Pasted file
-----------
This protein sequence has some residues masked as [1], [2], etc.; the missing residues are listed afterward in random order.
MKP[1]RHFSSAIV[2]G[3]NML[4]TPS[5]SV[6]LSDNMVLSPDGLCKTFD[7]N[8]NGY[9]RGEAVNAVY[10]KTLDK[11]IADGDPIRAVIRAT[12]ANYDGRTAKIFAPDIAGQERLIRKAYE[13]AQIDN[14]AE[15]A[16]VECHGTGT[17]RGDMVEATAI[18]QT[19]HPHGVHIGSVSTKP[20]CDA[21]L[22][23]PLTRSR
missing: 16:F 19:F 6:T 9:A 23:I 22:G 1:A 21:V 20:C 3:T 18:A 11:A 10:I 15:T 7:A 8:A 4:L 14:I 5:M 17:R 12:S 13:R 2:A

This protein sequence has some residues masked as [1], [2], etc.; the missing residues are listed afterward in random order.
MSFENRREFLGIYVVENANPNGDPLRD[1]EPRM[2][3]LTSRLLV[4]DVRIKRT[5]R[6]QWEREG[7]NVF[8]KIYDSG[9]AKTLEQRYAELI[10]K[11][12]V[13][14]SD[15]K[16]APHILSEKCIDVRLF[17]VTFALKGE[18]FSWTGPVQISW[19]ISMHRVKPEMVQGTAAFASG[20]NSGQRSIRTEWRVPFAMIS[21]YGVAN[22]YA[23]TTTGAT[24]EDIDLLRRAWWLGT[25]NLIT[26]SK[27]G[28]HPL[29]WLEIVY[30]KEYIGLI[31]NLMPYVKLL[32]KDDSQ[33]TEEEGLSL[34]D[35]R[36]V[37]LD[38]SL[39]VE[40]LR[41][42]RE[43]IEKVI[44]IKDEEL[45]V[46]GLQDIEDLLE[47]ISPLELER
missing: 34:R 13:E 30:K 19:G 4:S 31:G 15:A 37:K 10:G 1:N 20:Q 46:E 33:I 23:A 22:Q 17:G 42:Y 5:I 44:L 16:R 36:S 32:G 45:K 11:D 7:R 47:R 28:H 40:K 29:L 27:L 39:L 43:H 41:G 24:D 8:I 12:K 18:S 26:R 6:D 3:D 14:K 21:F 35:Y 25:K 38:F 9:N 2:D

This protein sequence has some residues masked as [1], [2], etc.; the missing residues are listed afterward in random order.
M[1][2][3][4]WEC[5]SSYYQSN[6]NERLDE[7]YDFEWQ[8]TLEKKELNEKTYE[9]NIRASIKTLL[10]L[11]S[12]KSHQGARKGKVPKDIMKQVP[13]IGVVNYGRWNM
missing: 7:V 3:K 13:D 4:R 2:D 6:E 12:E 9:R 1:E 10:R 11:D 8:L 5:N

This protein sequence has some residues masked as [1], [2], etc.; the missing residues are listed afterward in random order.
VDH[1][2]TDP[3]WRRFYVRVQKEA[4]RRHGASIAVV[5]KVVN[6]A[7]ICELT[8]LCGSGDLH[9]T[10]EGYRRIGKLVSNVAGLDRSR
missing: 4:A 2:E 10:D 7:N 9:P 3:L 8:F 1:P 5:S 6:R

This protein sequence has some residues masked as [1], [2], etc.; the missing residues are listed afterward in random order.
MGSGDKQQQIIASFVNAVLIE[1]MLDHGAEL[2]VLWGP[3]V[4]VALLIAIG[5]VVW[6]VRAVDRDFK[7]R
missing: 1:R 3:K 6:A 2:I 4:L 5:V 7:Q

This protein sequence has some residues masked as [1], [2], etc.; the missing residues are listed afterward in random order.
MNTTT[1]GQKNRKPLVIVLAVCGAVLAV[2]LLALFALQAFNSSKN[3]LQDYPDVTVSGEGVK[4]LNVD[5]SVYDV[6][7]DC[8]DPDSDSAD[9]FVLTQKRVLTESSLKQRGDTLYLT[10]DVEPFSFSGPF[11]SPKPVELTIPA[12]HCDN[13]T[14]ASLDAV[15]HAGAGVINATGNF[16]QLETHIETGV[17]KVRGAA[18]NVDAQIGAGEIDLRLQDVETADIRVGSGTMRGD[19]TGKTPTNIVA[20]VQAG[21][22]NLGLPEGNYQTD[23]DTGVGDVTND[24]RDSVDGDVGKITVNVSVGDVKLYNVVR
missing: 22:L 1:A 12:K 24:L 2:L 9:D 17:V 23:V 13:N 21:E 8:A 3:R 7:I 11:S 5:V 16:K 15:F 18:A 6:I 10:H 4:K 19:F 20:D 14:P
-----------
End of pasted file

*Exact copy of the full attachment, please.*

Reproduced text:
This protein sequence has some residues masked as [1], [2], etc.; the missing residues are listed afterward in random order.
MKP[1]RHFSSAIV[2]G[3]NML[4]TPS[5]SV[6]LSDNMVLSPDGLCKTFD[7]N[8]NGY[9]RGEAVNAVY[10]KTLDK[11]IADGDPIRAVIRAT[12]ANYDGRTAKIFAPDIAGQERLIRKAYE[13]AQIDN[14]AE[15]A[16]VECHGTGT[17]RGDMVEATAI[18]QT[19]HPHGVHIGSVSTKP[20]CDA[21]L[22][23]PLTRSR
missing: 16:F 19:F 6:T 9:A 23:I 22:G 1:A 21:V 20:C 3:T 18:A 11:A 10:I 15:T 7:A 8:A 4:L 14:I 5:M 17:R 12:S 13:R 2:A

This protein sequence has some residues masked as [1], [2], etc.; the missing residues are listed afterward in random order.
MSFENRREFLGIYVVENANPNGDPLRD[1]EPRM[2][3]LTSRLLV[4]DVRIKRT[5]R[6]QWEREG[7]NVF[8]KIYDSG[9]AKTLEQRYAELI[10]K[11][12]V[13][14]SD[15]K[16]APHILSEKCIDVRLF[17]VTFALKGE[18]FSWTGPVQISW[19]ISMHRVKPEMVQGTAAFASG[20]NSGQRSIRTEWRVPFAMIS[21]YGVAN[22]YA[23]TTTGAT[24]EDIDLLRRAWWLGT[25]NLIT[26]SK[27]G[28]HPL[29]WLEIVY[30]KEYIGLI[31]NLMPYVKLL[32]KDDSQ[33]TEEEGLSL[34]D[35]R[36]V[37]LD[38]SL[39]VE[40]LR[41][42]RE[43]IEKVI[44]IKDEEL[45]V[46]GLQDIEDLLE[47]ISPLELER
missing: 34:R 13:E 30:K 19:G 4:S 31:G 15:A 37:K 10:G 1:N 20:Q 46:E 33:I 23:A 22:Q 17:G 42:Y 5:I 44:L 16:R 36:S 32:G 45:K 11:D 7:R 47:R 28:H 40:K 29:L 27:L 39:L 43:H 41:G 24:D 8:I 12:K 18:S 26:R 6:D 3:D 14:K 21:F 35:Y 25:K 38:F 9:N 2:D

This protein sequence has some residues masked as [1], [2], etc.; the missing residues are listed afterward in random order.
M[1][2][3][4]WEC[5]SSYYQSN[6]NERLDE[7]YDFEWQ[8]TLEKKELNEKTYE[9]NIRASIKTLL[10]L[11]S[12]KSHQGARKGKVPKDIMKQVP[13]IGVVNYGRWNM
missing: 7:V 3:K 13:D 4:R 2:D 6:E 12:E 9:R 1:E 10:R 11:D 8:L 5:N

This protein sequence has some residues masked as [1], [2], etc.; the missing residues are listed afterward in random order.
VDH[1][2]TDP[3]WRRFYVRVQKEA[4]RRHGASIAVV[5]KVVN[6]A[7]ICELT[8]LCGSGDLH[9]T[10]EGYRRIGKLVSNVAGLDRSR
missing: 4:A 2:E 10:D 7:N 9:P 3:L 8:F 1:P 5:S 6:R

This protein sequence has some residues masked as [1], [2], etc.; the missing residues are listed afterward in random order.
MGSGDKQQQIIASFVNAVLIE[1]MLDHGAEL[2]VLWGP[3]V[4]VALLIAIG[5]VVW[6]VRAVDRDFK[7]R
missing: 1:R 3:K 6:A 2:I 4:L 5:V 7:Q

This protein sequence has some residues masked as [1], [2], etc.; the missing residues are listed afterward in random order.
MNTTT[1]GQKNRKPLVIVLAVCGAVLAV[2]LLALFALQAFNSSKN[3]LQDYPDVTVSGEGVK[4]LNVD[5]SVYDV[6][7]DC[8]DPDSDSAD[9]FVLTQKRVLTESSLKQRGDTLYLT[10]DVEPFSFSGPF[11]SPKPVELTIPA[12]HCDN[13]T[14]ASLDAV[15]HAGAGVINATGNF[16]QLETHIETGV[17]KVRGAA[18]NVDAQIGAGEIDLRLQDVETADIRVGSGTMRGD[19]TGKTPTNIVA[20]VQAG[21][22]NLGLPEGNYQTD[23]DTGVGDVTND[24]RDSVDGDVGKITVNVSVGDVKLYNVVR
missing: 22:L 1:A 12:K 24:L 2:L 9:D 17:V 23:V 13:N 21:E 8:A 3:R 7:I 11:S 5:V 16:K 15:F 18:A 6:I 10:H 4:K 19:F 20:D 14:P